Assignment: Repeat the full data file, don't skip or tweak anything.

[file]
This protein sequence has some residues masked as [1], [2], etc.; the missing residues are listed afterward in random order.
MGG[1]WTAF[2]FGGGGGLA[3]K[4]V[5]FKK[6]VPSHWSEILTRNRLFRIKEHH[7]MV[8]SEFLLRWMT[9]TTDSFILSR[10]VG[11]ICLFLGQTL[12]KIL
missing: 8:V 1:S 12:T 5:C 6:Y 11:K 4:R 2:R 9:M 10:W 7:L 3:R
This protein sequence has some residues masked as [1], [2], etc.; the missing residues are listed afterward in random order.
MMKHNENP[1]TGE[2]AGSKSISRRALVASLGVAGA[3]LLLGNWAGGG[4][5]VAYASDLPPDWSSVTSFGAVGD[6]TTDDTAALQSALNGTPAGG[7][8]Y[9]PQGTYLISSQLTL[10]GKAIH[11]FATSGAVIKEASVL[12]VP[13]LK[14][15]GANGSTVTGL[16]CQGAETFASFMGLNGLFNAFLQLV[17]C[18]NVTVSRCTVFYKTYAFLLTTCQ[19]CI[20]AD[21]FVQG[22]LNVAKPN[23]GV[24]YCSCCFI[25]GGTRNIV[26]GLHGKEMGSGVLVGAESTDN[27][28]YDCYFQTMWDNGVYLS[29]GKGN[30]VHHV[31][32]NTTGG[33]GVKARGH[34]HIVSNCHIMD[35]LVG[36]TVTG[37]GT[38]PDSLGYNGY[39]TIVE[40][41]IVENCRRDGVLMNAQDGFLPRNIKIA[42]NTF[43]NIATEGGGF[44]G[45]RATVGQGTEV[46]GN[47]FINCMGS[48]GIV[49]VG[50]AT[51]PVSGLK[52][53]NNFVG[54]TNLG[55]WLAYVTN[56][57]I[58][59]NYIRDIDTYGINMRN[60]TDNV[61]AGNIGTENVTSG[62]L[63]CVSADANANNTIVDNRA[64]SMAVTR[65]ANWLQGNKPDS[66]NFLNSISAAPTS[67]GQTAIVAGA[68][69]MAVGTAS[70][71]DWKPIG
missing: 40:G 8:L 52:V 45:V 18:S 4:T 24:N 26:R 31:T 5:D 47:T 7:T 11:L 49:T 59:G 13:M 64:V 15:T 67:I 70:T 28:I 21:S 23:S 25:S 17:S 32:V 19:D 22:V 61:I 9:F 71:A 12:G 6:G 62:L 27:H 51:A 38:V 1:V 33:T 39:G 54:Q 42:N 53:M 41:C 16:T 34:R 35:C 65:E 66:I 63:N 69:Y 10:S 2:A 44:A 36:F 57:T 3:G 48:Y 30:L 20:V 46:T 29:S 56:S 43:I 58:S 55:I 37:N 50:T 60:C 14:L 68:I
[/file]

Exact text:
This protein sequence has some residues masked as [1], [2], etc.; the missing residues are listed afterward in random order.
MGG[1]WTAF[2]FGGGGGLA[3]K[4]V[5]FKK[6]VPSHWSEILTRNRLFRIKEHH[7]MV[8]SEFLLRWMT[9]TTDSFILSR[10]VG[11]ICLFLGQTL[12]KIL
missing: 8:V 1:S 12:T 5:C 6:Y 11:K 4:R 2:R 9:M 10:W 7:L 3:R
This protein sequence has some residues masked as [1], [2], etc.; the missing residues are listed afterward in random order.
MMKHNENP[1]TGE[2]AGSKSISRRALVASLGVAGA[3]LLLGNWAGGG[4][5]VAYASDLPPDWSSVTSFGAVGD[6]TTDDTAALQSALNGTPAGG[7][8]Y[9]PQGTYLISSQLTL[10]GKAIH[11]FATSGAVIKEASVL[12]VP[13]LK[14][15]GANGSTVTGL[16]CQGAETFASFMGLNGLFNAFLQLV[17]C[18]NVTVSRCTVFYKTYAFLLTTCQ[19]CI[20]AD[21]FVQG[22]LNVAKPN[23]GV[24]YCSCCFI[25]GGTRNIV[26]GLHGKEMGSGVLVGAESTDN[27][28]YDCYFQTMWDNGVYLS[29]GKGN[30]VHHV[31][32]NTTGG[33]GVKARGH[34]HIVSNCHIMD[35]LVG[36]TVTG[37]GT[38]PDSLGYNGY[39]TIVE[40][41]IVENCRRDGVLMNAQDGFLPRNIKIA[42]NTF[43]NIATEGGGF[44]G[45]RATVGQGTEV[46]GN[47]FINCMGS[48]GIV[49]VG[50]AT[51]PVSGLK[52][53]NNFVG[54]TNLG[55]WLAYVTN[56][57]I[58][59]NYIRDIDTYGINMRN[60]TDNV[61]AGNIGTENVTSG[62]L[63]CVSADANANNTIVDNRA[64]SMAVTR[65]ANWLQGNKPDS[66]NFLNSISAAPTS[67]GQTAIVAGA[68][69]MAVGTAS[70][71]DWKPIG
missing: 40:G 8:L 52:V 45:V 18:S 4:T 24:N 26:R 31:T 5:D 47:T 7:T 11:L 49:T 59:G 13:M 64:V 15:T 67:I 70:T 28:I 21:S 23:S 25:S 17:S 32:V 19:D 22:V 61:I 9:F 71:A 12:G 6:G 62:L 27:H 51:A 38:V 1:V 33:T 39:G 54:Q 42:N 53:M 41:C 16:T 34:R 35:C 65:E 66:I 63:N 69:Y 10:S 2:A 44:A 36:F 57:T 3:G 48:Y 30:L 20:V 46:T 29:S 56:S 43:I 58:S 55:I 37:N 50:T 60:C 14:L 68:I